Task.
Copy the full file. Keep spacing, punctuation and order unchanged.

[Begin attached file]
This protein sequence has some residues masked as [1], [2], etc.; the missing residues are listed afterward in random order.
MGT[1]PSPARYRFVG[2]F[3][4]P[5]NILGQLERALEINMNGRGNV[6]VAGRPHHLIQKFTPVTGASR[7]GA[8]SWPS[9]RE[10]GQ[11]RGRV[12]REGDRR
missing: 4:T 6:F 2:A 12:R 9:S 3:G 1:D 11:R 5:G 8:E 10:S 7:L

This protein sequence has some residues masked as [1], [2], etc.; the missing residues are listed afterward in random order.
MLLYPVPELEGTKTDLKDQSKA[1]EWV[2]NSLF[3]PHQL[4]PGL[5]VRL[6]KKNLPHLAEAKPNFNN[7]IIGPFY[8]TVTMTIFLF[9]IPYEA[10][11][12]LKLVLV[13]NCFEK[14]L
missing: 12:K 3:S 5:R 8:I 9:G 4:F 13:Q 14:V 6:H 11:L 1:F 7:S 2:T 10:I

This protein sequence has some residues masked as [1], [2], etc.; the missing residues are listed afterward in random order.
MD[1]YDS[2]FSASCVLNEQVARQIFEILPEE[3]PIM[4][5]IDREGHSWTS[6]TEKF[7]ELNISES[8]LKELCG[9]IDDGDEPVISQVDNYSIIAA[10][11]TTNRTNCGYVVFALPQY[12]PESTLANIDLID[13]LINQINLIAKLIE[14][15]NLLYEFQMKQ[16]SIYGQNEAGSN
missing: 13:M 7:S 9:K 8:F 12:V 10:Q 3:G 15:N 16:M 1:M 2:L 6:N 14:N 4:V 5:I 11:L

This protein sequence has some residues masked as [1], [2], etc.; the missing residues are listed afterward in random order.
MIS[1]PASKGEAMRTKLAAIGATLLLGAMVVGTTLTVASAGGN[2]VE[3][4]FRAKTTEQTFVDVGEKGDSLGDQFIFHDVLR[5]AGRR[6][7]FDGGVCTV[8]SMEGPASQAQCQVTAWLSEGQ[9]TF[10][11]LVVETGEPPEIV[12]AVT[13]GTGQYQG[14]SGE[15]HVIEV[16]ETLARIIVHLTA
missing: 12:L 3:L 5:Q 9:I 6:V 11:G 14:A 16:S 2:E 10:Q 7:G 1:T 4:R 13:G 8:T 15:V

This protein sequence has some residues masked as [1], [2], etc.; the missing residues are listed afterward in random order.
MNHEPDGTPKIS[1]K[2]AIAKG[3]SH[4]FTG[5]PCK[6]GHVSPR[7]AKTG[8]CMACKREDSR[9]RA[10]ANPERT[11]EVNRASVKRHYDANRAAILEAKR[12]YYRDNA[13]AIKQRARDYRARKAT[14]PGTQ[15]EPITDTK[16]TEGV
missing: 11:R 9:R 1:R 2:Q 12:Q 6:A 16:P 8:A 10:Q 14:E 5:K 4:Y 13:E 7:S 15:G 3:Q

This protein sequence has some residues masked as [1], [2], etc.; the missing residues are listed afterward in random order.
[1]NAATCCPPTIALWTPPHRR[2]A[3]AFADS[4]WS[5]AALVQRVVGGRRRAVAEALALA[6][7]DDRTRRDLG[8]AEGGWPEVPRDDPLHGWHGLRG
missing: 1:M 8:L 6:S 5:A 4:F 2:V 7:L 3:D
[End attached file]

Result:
This protein sequence has some residues masked as [1], [2], etc.; the missing residues are listed afterward in random order.
MGT[1]PSPARYRFVG[2]F[3][4]P[5]NILGQLERALEINMNGRGNV[6]VAGRPHHLIQKFTPVTGASR[7]GA[8]SWPS[9]RE[10]GQ[11]RGRV[12]REGDRR
missing: 4:T 6:F 2:A 12:R 9:S 3:G 1:D 11:R 5:G 8:E 10:S 7:L

This protein sequence has some residues masked as [1], [2], etc.; the missing residues are listed afterward in random order.
MLLYPVPELEGTKTDLKDQSKA[1]EWV[2]NSLF[3]PHQL[4]PGL[5]VRL[6]KKNLPHLAEAKPNFNN[7]IIGPFY[8]TVTMTIFLF[9]IPYEA[10][11][12]LKLVLV[13]NCFEK[14]L
missing: 12:K 3:S 5:R 8:I 9:G 4:F 13:Q 14:V 6:H 11:L 1:F 7:S 2:T 10:I

This protein sequence has some residues masked as [1], [2], etc.; the missing residues are listed afterward in random order.
MD[1]YDS[2]FSASCVLNEQVARQIFEILPEE[3]PIM[4][5]IDREGHSWTS[6]TEKF[7]ELNISES[8]LKELCG[9]IDDGDEPVISQVDNYSIIAA[10][11]TTNRTNCGYVVFALPQY[12]PESTLANIDLID[13]LINQINLIAKLIE[14][15]NLLYEFQMKQ[16]SIYGQNEAGSN
missing: 13:M 7:S 9:K 8:F 12:V 10:Q 3:G 15:N 16:M 1:M 2:L 6:N 14:N 4:V 5:I 11:L

This protein sequence has some residues masked as [1], [2], etc.; the missing residues are listed afterward in random order.
MIS[1]PASKGEAMRTKLAAIGATLLLGAMVVGTTLTVASAGGN[2]VE[3][4]FRAKTTEQTFVDVGEKGDSLGDQFIFHDVLR[5]AGRR[6][7]FDGGVCTV[8]SMEGPASQAQCQVTAWLSEGQ[9]TF[10][11]LVVETGEPPEIV[12]AVT[13]GTGQYQG[14]SGE[15]HVIEV[16]ETLARIIVHLTA
missing: 12:L 3:L 5:Q 9:I 6:V 11:G 14:A 16:S 2:E 10:Q 7:G 1:T 4:R 13:G 8:T 15:V

This protein sequence has some residues masked as [1], [2], etc.; the missing residues are listed afterward in random order.
MNHEPDGTPKIS[1]K[2]AIAKG[3]SH[4]FTG[5]PCK[6]GHVSPR[7]AKTG[8]CMACKREDSR[9]RA[10]ANPERT[11]EVNRASVKRHYDANRAAILEAKR[12]YYRDNA[13]AIKQRARDYRARKAT[14]PGTQ[15]EPITDTK[16]TEGV
missing: 11:R 9:R 1:R 2:Q 12:Q 6:A 16:P 8:A 10:Q 14:E 5:K 4:Y 13:E 7:S 15:G 3:Q

This protein sequence has some residues masked as [1], [2], etc.; the missing residues are listed afterward in random order.
[1]NAATCCPPTIALWTPPHRR[2]A[3]AFADS[4]WS[5]AALVQRVVGGRRRAVAEALALA[6][7]DDRTRRDLG[8]AEGGWPEVPRDDPLHGWHGLRG
missing: 1:M 8:L 6:S 5:A 4:F 2:V 7:L 3:D